Critics of the Government's sale of Air New Zealand shares who say it will result in reduced services and higher fares for passengers are indulging in "adolescent economics" says Economic Development Minister Steven Joyce.
As tipped by the Herald last week, the Government on Sunday confirmed it will reduce its stake in the airline from 73 per cent to 53 per cent in a sale of shares to investors in a book build process which ends tonight.
That drew criticism from the Greens, the Engineering Printing and Manufacturing Union and business commentator Rod Oram that the reduced Government control and demands for higher profits by more private investors could affect services, conditions for workers or the national flag carrier's strategic direction.
Green Party Co-leader Russel Norman said bigger profits for private investors "could see reduced regional services and increased passenger fares where there is limited or no competition".
Mr Oram yesterday told National Radio that in spite of retaining 53 per cent control other investors with sizeable stakes could work together to "start pushing their ideas on strategy, which may not be in (the company's) best long-term interest".
But Mr Joyce said there would be little difference to the company's operation from the ownership change.
"The Government has no more control at 51 per cent than it does at 73 per cent, than it does at 64 per cent.
"Any of these notions that somehow the magic number of moving from 73 to 53 per cent public ownership... somehow make a difference to the way the company is run is absolutely adolescent economics. The Greens are looking very shrill and very silly about this."
An Air NZ spokeswoman said the Government sell down "will have no impact on our daily operations or relentless focus on delivering world class customer experience and everyday low fares".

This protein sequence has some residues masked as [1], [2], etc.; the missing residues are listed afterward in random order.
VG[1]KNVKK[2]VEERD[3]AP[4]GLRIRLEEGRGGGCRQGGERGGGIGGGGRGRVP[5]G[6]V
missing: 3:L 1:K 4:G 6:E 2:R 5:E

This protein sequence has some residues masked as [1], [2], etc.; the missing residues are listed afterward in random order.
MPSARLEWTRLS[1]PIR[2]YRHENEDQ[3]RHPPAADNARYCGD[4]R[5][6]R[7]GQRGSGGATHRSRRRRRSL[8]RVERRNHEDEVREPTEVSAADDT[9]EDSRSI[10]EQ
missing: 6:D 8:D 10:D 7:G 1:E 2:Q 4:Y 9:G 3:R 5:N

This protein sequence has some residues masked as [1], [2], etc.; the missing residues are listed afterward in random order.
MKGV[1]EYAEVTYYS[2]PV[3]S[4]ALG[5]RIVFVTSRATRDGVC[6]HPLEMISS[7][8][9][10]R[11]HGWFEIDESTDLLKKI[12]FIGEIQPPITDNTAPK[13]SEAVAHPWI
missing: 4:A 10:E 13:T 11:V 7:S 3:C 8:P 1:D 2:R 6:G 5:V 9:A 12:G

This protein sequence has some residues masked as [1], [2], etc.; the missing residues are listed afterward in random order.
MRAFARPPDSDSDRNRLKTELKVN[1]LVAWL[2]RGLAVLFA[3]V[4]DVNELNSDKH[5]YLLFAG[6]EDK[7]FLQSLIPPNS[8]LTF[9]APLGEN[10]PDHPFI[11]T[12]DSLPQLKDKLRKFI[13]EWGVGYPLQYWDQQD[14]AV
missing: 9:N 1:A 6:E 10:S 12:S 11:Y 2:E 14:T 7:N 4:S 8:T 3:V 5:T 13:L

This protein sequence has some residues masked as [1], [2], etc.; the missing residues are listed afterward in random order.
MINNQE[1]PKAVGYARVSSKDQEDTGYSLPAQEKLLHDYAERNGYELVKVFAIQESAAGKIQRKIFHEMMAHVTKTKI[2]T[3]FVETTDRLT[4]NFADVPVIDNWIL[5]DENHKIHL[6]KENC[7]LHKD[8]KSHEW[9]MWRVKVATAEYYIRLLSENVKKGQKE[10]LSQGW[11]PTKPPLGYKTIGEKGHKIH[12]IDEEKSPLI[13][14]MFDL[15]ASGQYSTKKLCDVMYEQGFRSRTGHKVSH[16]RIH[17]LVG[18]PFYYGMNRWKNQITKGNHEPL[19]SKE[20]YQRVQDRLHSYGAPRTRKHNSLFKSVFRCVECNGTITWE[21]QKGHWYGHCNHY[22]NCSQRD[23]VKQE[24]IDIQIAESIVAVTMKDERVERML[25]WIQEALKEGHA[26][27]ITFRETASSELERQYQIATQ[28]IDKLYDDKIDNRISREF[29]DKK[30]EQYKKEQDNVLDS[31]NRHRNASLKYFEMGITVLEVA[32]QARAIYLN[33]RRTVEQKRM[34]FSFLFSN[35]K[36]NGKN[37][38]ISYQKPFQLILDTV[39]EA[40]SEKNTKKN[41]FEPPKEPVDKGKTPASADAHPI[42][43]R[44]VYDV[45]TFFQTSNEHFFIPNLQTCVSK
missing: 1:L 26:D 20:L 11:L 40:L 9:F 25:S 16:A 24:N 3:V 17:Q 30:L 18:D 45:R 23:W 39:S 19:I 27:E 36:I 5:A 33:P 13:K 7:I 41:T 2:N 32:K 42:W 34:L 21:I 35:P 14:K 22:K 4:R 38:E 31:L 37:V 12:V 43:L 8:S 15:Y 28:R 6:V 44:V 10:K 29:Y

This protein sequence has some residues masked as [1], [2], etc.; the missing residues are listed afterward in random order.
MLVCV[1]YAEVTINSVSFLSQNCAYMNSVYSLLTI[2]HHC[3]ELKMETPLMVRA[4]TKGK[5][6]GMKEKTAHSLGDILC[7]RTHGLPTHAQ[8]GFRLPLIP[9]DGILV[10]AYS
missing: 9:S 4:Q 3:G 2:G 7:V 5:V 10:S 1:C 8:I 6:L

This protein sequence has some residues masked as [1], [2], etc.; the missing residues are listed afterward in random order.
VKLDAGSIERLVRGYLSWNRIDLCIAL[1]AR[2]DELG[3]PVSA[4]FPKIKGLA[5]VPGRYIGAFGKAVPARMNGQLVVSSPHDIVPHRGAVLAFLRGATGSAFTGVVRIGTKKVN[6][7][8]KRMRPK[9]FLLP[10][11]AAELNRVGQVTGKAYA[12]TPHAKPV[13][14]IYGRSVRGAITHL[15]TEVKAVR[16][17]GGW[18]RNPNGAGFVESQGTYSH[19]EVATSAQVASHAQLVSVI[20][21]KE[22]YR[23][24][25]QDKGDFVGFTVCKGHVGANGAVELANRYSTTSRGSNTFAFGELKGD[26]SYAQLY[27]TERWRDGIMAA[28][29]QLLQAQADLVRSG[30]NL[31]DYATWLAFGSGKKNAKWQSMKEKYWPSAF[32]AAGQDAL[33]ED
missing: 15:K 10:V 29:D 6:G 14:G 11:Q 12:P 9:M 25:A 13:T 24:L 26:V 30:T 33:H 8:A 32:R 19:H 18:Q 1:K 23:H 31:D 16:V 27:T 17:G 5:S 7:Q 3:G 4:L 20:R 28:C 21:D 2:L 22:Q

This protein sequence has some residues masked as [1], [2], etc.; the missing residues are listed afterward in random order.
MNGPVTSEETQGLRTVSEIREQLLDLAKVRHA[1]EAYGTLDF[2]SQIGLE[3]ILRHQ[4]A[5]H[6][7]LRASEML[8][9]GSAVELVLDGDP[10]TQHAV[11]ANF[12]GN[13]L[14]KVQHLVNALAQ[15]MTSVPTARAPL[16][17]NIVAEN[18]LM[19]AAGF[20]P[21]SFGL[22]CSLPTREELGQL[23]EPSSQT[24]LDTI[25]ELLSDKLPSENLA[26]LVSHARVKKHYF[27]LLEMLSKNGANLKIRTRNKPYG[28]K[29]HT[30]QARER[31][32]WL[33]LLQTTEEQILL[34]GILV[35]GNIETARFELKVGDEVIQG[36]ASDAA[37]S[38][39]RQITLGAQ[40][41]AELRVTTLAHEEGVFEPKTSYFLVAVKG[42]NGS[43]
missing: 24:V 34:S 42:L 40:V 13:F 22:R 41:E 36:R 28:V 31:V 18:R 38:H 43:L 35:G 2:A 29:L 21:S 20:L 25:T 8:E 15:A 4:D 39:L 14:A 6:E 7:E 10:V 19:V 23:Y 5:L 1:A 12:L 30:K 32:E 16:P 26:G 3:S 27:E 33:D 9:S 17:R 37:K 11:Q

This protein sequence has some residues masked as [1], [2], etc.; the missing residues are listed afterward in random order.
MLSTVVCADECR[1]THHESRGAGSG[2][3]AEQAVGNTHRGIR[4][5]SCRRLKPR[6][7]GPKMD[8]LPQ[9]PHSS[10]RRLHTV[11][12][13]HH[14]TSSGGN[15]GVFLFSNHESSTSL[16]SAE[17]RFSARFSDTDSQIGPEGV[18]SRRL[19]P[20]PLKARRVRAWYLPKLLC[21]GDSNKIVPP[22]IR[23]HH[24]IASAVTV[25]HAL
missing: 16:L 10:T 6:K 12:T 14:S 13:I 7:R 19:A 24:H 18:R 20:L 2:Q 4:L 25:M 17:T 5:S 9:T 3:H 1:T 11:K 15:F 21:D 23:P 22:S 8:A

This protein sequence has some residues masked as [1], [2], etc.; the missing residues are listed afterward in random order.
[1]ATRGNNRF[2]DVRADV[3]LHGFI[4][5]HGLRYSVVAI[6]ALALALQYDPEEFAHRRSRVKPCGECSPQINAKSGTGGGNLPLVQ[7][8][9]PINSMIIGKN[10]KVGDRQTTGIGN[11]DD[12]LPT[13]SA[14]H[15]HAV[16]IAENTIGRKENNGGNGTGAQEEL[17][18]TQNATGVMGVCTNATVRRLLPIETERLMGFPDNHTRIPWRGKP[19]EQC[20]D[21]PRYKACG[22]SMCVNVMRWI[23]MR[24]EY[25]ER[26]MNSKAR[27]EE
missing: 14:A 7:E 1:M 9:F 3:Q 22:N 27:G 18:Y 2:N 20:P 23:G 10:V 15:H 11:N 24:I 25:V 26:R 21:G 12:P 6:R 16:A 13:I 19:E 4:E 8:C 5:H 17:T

Tourism and travel industry figures also saw little potential impact on passengers.
House of Travel commercial director Brent Thomas said it was "a fair question" to ask, but "I don't think they can look to go increasing prices just to get a better return to shareholders because the market won't accept that due to the competition we've got here".
"For a country of just over four million people the number of airlines that come here creates a competitive environment which means pricing is fantastic. "On routes like the Tasman there are so many carriers that New Zealanders can choose, Air NZ couldn't afford to be at a premium over and above airlines of a similar calibre because customers won't necessary pay for that."
Speaking from the Dubai airshow yesterday, executive chairman of the Sydney-based Centre for Asia Pacific Aviation Centre Peter Harbison saw little impact for passengers from the sell down.
"My opinion is that the effect will be negligible."
Through a spokeswoman Tourism Industry Association boss Martin Sneddon said the Air NZ sale "will have no detrimental effect on tourism".
Shares in the airline which is in a trading halt until the sale process is completed last changed hands at $1.65 each on Friday.
Under the bookbuild, the Government and its advisors seek and analyse bids for shares from sharebrokers and institutional investors such as KiwiSaver funds. From those bids, the Government and its advisors selects those which maximise the price received while meeting other objectives including maintaining 85 per cent New Zealand ownership. The final price investors pay is decided at the end of that process.